The economic impacts of future distant-source tsunamis are estimated to be in the billions of dollars for parts of the Pacific Rim, including the southern California coast18. Over the past two centuries, at least 14 distant-source tsunamis have damaged the California coast, with 8 of the 14 occurring in the last ~70 years19. The economic impacts of distant-source tsunamis in California have increased as coastal populations and infrastructure have grown. At the low-lying, densely populated, and economically important Ports of Los Angeles and Long Beach, recent maximum tsunami amplitudes (defined as the absolute value of the difference between a particular peak or trough of the tsunami and the undisturbed sea level at the time) recorded at tide gauge 120 (TG1; Fig. 1c) are associated with distant-source tsunamis from earthquakes originating in Chile (1960; Mw9.5; maximum tsunami amplitude = 0.72 m), Alaska (1964; Mw9.2; maximum tsunami amplitude = 0.56 m), and Japan (2011; Mw9.0; maximum tsunami amplitude = 0.31 m)19. The 1960, 1964, and 2011 tsunamis coincided with differing stages of low tide at the ports; therefore, their maximum nearshore tsunami heights (MNTH; defined here as the maximum amplitude of the tsunami wave time series relative to mean sea level (MSL)) were dampened. Nevertheless, strong currents and inundation caused by MNTH of 0.27 m in 1960 and 0.41 m in 1964 caused ~$17 M and ~$149 M (amounts referenced in this paper are in 2019 inflation-adjusted U.S. dollars) of damage in Los Angeles, respectively19,21. In 2011, MNTH of 0.13 m created strong currents at the ports and disrupted operations, and higher MNTH (>1 m) along the northern California coast caused ~$115 M in damage19,21. Of the distant earthquake source regions posing a tsunami threat to the California coast, the Alaska-Aleutian subduction zone has the potential to produce the highest (1–2 m) tsunami amplitudes21,22,23. The Semidi section of the Alaska-Aleutian subduction zone, defined as the portion of the subduction zone between western Kodiak Island and the Shumagin Islands, has been identified as a source area of particular concern because the continental slope azimuth there directs tsunamis towards southern California (Fig. 1a)24. However, historical25,26 and paleoseismic records27,28,29 show that earthquake ruptures in the region are not always confined to the Semidi section30 and that a rupture in 1788 (M8+), and probably older prehistoric ruptures, propagated east into the Kodiak section (Fig. 1a). Such evidence highlights the need for including multi-section (>M9) as well as single-section ruptures along the Semidi and Kodiak sections in southern California and Pacific-wide tsunami hazard assessments27. In this work, we explore the effect of RSLR on low-probability, high-impact distant-source tsunami events at the Ports of Los Angeles and Long Beach. We combine single and multi-section earthquake and tsunami modeling along the Alaska-Aleutian subduction zone with probabilistic local RSLR projections for the ports to estimate potential MNTH for the ports during the twenty-first century. ## Results ### Distant-source tsunami simulations for the ports of Los Angeles and Long Beach We use a time-independent, deterministic earthquake modeling approach to generate a dataset of possible tsunamigenic earthquake sources ranging from Mw8.0 to Mw9.4 (15 magnitude steps) along the Semidi and Kodiak sections of the Alaska-Aleutian subduction zone31. To account for source variability, we use 50 randomized earthquake areas (composed of adjacent NOAA unit sources) and hypocenter locations (assumed to be in the center of the earthquake area) for each step in earthquake magnitude (Fig. 1b and “Methods” section)32. Slip is uniform across unit sources for each earthquake; however, the area (i.e., number of unit sources) over which the slip is distributed for each earthquake magnitude varies (see “Methods” section). Our approach differs from probabilistic tsunami hazard assessments in that we use the same source region, suite of earthquake magnitudes, and slip variations for every year from 2000 to 2100, without considering the probability of each earthquake magnitude. This approach allows us to consider the changing impact of the same suite of significant earthquakes and tsunamis during twenty-first-century RSLR. Our earthquake modeling (15 earthquake magnitudes × 50 earthquakes per magnitude step) generates 750 deformation fields that are input into GeoClaw33 for the simulation of tsunami wave propagation (Fig. 1b, Supplementary Table S1 and “Methods” section). We report the resultant distribution of MNTH at the Ports of Los Angeles and Long Beach from our tsunami simulations as the maximum tsunami amplitude at our synthetic tide gauge 2 (TG2; located in the outer harbor at 17 m water depth) relative to MSL (Fig. 1c, d)20. We performed a parameter study to see how the MNTH produced by our method of varying the number of unit sources over which slip is distributed for each earthquake magnitude compared to a uniform and non-uniform slip approach for the same earthquake magnitudes (Supplementary Fig. S3). The parameter study supports the conclusion that uniform slip (using a constant number of unit sources and slip for each magnitude while only varying the earthquake location) results in a significant underestimation of MNTH34,35. Our method produces a broader range of MNTH similar to a non-uniform slip approach, although there may be an underestimation of the higher extremes of possible MNTH34,35 (Supplementary Fig. S3). Therefore, the MNTH described in this paper provide a conservative estimate of possible tsunami impacts at the ports. We also performed a parameter study to evaluate how many earthquake areas per magnitude were necessary to produce a consistent and reproducible distribution of MNTH at the ports. Simulating a consistent distribution of MNTH is critical to ensuring that source variability is not the driving factor in changing MNTH. We show that 50 random earthquake areas and hypocenter locations per magnitude step are sufficient to produce a robust statistical representation (i.e., consistent and reproducible) distribution of MNTH at the ports (Supplementary Fig. S4 and “Methods” section). Note that we do not analyze inundation15 or currents36,37, nor do we explore the nonlinear interaction of tides38 with tsunamis. These processes are complex in a port setting22 and are computationally prohibitive due to the high-resolution topography and bathymetry needed to obtain reliable results (see “Methods” section). Instead, we use TG2 as a reference point to compare how MNTH distributions are influenced by RSLR over time. We acknowledge that strong and erratic currents may be induced by distant-source tsunamis at the ports (e.g., refs. 22,36) and that the interaction of tidal currents with distant-source tsunamis may amplify MNTH38. Not including these processes in our modeling may underestimate the possible effects of distant-source tsunamis at the ports. Although not included in our modeling or calculations, we analyzed the earthquake catalog along the entire Alaska-Aleutian subduction zone (see “Methods” section) in order to put the relative frequency of our chosen earthquake magnitudes into context. We used a declustered earthquake catalog (b-value = 0.75) to calculate the relative rate of earthquake magnitudes along the Alaska-Aleutian subduction zone (Supplementary Table S2)39,40. This approach may underestimate larger magnitude events41,42; however, because the catalog at the Alaska-Aleutian subduction zone spans M5-9.2, we believe this is the most conservative approach for calculating relative earthquake rates. According to our simulations, for the year 2000, without considering RSLR or tidal variability, the 95% central range (CR) of MNTH at the Ports of Los Angeles and Long Beach generated by tsunamis from Mw8.0, Mw8.5, and Mw9.1 earthquakes is 0.06–0.26 m, 0.12–0.45 m, and 0.33–1.44 m (Supplementary Fig. S1), respectively. For our full suite of earthquakes (Mw8.0- Mw9.4), the 95% CR of MNTH is 0.19–1.78 m (median MNTH = 0.54 m; Fig. 1d). The tidal stage during which a tsunami strikes the coast can be very important in determining the highest water levels reached during the event43,44,45. To account for the influence that tidal stage has on MNTH at the Ports of Los Angeles and Long Beach, we linearly combine our MNTH with tidal stages derived from a distribution composed of ~30 years of tidal data from TG120 (Fig. 1d and “Methods” section). The maximum tidal range (MLLW-MHHW) observed at the ports is 1.68 m20. The resulting MNTH at the ports include rare high and low tsunami height values reflecting the potential for smaller magnitude earthquakes to produce relatively high tsunamis, and larger magnitude earthquakes to produce relatively low tsunamis, due to source and tidal variability (Fig. 1d). Incorporating tidal variability in the calculation of MNTH at the ports results in a 95% CR of MNTH, generated by our full suite of earthquakes (Mw8.0–Mw9.4), of −0.45–2.03 m (median MNTH = 0.62 m; Fig. 1d). ### Relative sea-level rise at the ports of Los Angeles and Long Beach Changes in relative sea level during the twenty-first century vary by location as a result of processes such as atmosphere-ocean dynamics, the gravitational, rotational, and dynamic effects of ocean/cryosphere/hydrosphere mass redistribution, glacio-isostatic adjustment, sediment compaction, and tectonic uplift or subsidence46,47. In southern California, gravitational effects are augmented by large contributions from the West Antarctic Ice Sheet (WAIS)48, considered to be the most vulnerable ice sheet in a warming climate49, causing the coast to be exceptionally sensitive to RSLR. To estimate the contribution of RSLR to future MNTH at the Ports of Los Angeles and Long Beach, we use probabilistic projections of local RSLR50 (see “Methods” section). We examine low and high greenhouse-gas emissions pathways (Representative Concentration Pathways [RCPs] 2.6 and 8.5, respectively). RCP2.6 represents a low-emissions future with mitigation measures most consistent with the Paris Climate Agreement, while RCP8.5 represents a high-emissions future with no firm mitigation targets51,52. We consider each pathway under two different treatments of Antarctic Ice Sheet uncertainty (denoted K14 and DP16) (Fig. 2 and Table 1). The K14 projections50 are consistent with projections from the Intergovernmental Panel on Climate Change (IPCC) Fifth Assessment Report50,53. The DP16 projections use outputs from a continental-scale model incorporating marine ice-sheet and ice-cliff instability mechanisms and are highly sensitive to atmospheric warming54,55. Using the year 2000 as a baseline, we generate projections of local RSLR at the Ports of Los Angeles and Long Beach for the two emissions pathways during each decade of the twenty-first century. ### Future maximum nearshore Tsunami heights To study the influence of future RSLR on MNTH at the Ports of Los Angeles and Long Beach over the twenty-first century, we linearly combined a subsample of local probabilistic RSLR projections (RCP2.6 K14 and DP16, RCP8.5 K14 and DP16) spanning the low and high-end values of RSLR for each decade with our MNTH distribution including tidal variability. Our approach of linearly combining MNTH with RSLR projections resulted in a difference of −7% to +15% in MNTH compared to an approach that accounts for changing bathymetry due to RSLR for each tsunami simulation (see “Methods” section). Previous tsunami15 and storm surge10 studies also highlight the potential nonlinear effect of RSLR on flood heights over time, but the effect is small for RSLR of < 2m56. At the ports, RSLR causes tsunamis from our full suite of earthquakes to have higher median MNTH in 2050, 2070, and 2100 than today (Fig. 3 and Supplementary Table S3). The median of the MNTH distribution with tidal variability in 2000 is 0.62 m, reflecting the median of distant-source tsunamis generated by all earthquakes (Mw8.0 to Mw9.4) with no RSLR included. By 2050, median MNTH distributions range from 0.74 m (RCP2.6 DP16) to 0.84 m (RCP8.5 K14). By 2070, the median of MNTH distributions ranges from 0.83 m for RCP2.6 DP16 to 1.08 m for RCP8.5 DP16. The medians of the MNTH distributions in 2100 reflect the wide range in emissions pathways and sea-level projections, ranging from 0.95 m for RCP2.6 DP16 to 1.86 m for RCP8.5 DP16. To explore the temporal relationship between earthquake magnitude and MNTH, we calculated the earthquake magnitude that generates tsunamis that have a 50% chance of exceeding a defined MNTH as a function of time (Fig. 4 and Table 2). We examined three MNTH: 0.5 m (measured multiple times during the historical period), 1.0 m (2 times larger than any historical event), and 1.5 m (similar to a previous tsunami scenario conducted at the ports16 and the highest storm-driven extreme sea level recorded at the ports57). For all RSLR projections considered (RCP2.6 K14 and DP16, RCP8.5 K14 and DP16), the earthquake magnitude required to exceed MNTH of 0.5 m drops to the lowest considered magnitude between 2040 and 2060. Today, a ~Mw8.7 earthquake generates tsunamis that have a 50% chance of exceeding MNTH of 0.5 m. By 2040 (RCP2.6 K14 and RCP8.5 K14), 2050 (RCP8.5 DP16), and 2060 (RCP2.6 DP16), a Mw8.0 or lower earthquake generates tsunamis that have the same probability of exceeding MNTH of 0.5 m (Fig. 4a). Along the Alaska-Aleutian subduction zone, a Mw8.0 earthquake is ~3.4 times more likely to occur than a ~Mw8.7 (see “Methods” section). The influence of different RSLR projections becomes more apparent for higher MNTH. For RCP2.6 K14 and DP16, there is a small decrease in the earthquake magnitude required to exceed MNTH of 1.0 m by 2100; today, a ~Mw9.1 earthquake generates tsunamis that have a 50% chance of exceeding MNTH of 1.0 m. By 2100, an earthquake of Mw8.9 (RCP2.6 DP16) or Mw8.8 (RCP2.6 K14) generates tsunamis that have the same probability of exceeding MNTH of 1.0 m (Fig. 4b). A ~Mw8.8 earthquake is ~1.7 times more likely to occur than a ~Mw9.1 along the Alaska-Aleutian subduction zone. For RCP8.5, we see a significant decrease in the earthquake magnitude—Mw8.0—that has a 50% chance of exceeding MNTH of 1.0 m by 2080 (DP16) and 2100 (K14). A Mw8.0 earthquake is ~6.7 times more likely to occur than a ~Mw9.1 along the Alaska-Aleutian subduction zone. The wide range of RSLR projections strongly influences future MNTH of 1.5 m or higher (Fig. 4c). For RCP2.6 K14 and DP16, we see a small decrease in the earthquake magnitude required to exceed MNTH of 1.5 m by 2100; today, a Mw9.4 or larger earthquake generates tsunamis that have a 50% chance of exceeding MNTH of 1.5 m. By 2100, under RCP2.6 RSLR, an earthquake of approximately Mw9.2 generates tsunamis that have the same probability of exceeding MNTH of 1.5 m. For RCP8.5 K14, a ~Mw9.0 earthquake generates tsunamis that have a 50% chance of exceeding MNTH of 1.5 m by 2100. A ~Mw9.0 earthquake is 2.0 times more likely to occur than a ~Mw9.4 along the Alaska-Aleutian subduction zone. For RCP8.5 DP16, we see a more rapid and substantial drop in the earthquake magnitude required to produce MNTH of 1.5 m: by 2100, a ~Mw8.4 earthquake generates tsunamis that have a 50% chance of exceeding MNTH of 1.5 m. A Mw8.4 earthquake is ~5.6 times more likely to occur than a ~Mw9.4 along the Alaska-Aleutian subduction zone (see “Methods” section). ## Discussion The U.S. Geological Survey (USGS) Science Application for Risk Reduction (SAFRR) project modeled a Mw9.1 earthquake and its tsunami sourced along the Semidi section of the Alaska-Aleutian subdiction zone (Fig. 1b). The SAFRR tsunami scenario found that such an earthquake could produce a distant-source tsunami with an amplitude of ~1 m at the Ports of Los Angeles and Long Beach. In the scenario, the tsunami struck the coast during mean high water (MHW), producing MNTH of 1.59 m, and causing losses of up to ~$4.2 billion (Fig. 1d)18. However, the SAFRR tsunami scenario did not consider the amplification of MNTH under RSLR over the next century. In addition, the scenario did not consider multi-section, higher magnitude earthquake ruptures creating higher tsunami amplitudes or the varying tidal stages during which a tsunami may strike. Both may dampen or amplify MNTH.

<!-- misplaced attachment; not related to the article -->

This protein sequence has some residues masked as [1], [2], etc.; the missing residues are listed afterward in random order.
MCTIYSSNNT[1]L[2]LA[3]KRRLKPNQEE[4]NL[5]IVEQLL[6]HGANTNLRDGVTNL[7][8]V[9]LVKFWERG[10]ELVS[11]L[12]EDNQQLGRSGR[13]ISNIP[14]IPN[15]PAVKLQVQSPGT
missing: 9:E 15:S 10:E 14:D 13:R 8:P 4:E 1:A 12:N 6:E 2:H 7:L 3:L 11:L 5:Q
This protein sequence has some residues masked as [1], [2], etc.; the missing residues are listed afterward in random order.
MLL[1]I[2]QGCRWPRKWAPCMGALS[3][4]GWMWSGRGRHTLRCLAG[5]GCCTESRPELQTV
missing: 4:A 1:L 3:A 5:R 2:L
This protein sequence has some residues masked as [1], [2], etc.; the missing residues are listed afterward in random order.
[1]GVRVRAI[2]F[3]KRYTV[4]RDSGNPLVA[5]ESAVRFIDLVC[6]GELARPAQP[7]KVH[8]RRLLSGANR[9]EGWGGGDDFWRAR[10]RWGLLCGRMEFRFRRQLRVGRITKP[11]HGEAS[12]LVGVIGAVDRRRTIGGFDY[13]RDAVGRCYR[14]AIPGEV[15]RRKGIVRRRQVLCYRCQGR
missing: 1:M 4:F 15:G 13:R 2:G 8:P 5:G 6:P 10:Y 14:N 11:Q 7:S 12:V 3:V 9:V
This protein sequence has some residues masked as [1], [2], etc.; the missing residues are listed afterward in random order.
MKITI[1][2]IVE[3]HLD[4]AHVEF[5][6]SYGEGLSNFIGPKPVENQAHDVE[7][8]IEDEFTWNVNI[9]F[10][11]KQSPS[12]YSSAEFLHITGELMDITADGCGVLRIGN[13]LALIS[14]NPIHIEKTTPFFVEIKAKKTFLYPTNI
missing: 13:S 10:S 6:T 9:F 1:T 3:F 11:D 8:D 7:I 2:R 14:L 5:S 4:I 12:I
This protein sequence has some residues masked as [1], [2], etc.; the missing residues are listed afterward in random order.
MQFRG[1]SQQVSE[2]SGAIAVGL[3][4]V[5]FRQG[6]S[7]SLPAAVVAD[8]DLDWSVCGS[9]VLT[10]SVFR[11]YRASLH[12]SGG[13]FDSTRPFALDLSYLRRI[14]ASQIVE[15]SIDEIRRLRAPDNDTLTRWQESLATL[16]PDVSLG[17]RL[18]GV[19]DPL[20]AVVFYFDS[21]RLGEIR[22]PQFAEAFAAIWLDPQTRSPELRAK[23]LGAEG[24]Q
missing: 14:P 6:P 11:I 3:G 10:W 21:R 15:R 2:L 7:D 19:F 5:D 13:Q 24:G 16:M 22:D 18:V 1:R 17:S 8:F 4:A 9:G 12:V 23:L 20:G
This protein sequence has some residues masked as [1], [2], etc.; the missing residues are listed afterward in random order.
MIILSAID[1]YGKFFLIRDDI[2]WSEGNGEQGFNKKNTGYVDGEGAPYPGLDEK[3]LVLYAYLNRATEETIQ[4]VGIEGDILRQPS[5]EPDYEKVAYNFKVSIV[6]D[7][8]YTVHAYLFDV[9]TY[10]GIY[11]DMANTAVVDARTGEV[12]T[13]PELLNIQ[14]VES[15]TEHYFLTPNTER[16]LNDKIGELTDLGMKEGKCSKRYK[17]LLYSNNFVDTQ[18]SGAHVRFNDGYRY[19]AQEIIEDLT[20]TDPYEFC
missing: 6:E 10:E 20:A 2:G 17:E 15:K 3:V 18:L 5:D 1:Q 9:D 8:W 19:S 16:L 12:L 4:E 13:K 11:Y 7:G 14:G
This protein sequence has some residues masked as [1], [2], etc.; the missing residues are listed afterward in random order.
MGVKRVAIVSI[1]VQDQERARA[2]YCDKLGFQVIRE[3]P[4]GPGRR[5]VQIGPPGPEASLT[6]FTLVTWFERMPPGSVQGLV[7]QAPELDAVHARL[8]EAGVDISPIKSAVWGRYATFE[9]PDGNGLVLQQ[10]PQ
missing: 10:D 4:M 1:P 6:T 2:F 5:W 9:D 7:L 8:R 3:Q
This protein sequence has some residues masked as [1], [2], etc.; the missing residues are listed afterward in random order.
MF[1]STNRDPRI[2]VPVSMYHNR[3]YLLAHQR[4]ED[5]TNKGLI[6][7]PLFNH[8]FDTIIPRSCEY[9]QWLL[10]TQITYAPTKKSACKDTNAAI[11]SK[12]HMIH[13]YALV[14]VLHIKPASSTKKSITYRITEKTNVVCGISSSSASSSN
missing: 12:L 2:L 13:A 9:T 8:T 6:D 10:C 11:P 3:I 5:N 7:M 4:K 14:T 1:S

By including future RSLR, multi-section ruptures, and tidal variability in our tsunami modeling, we provide a more complete picture of potential future MNTH at the Ports of Los Angeles and Long Beach. We show that under rising sea levels, the possibility of economically and socially disruptive distant-source tsunami events like the one simulated in the SAFRR scenario18 will increase as the earthquake magnitude required to exceed MNTH of >1.0 m drops dramatically (from Mw9.1 to a Mw8.0). A similar increase in flood frequencies under future RSLR in southern California has been predicted in storm surge and tidal flooding studies6,11.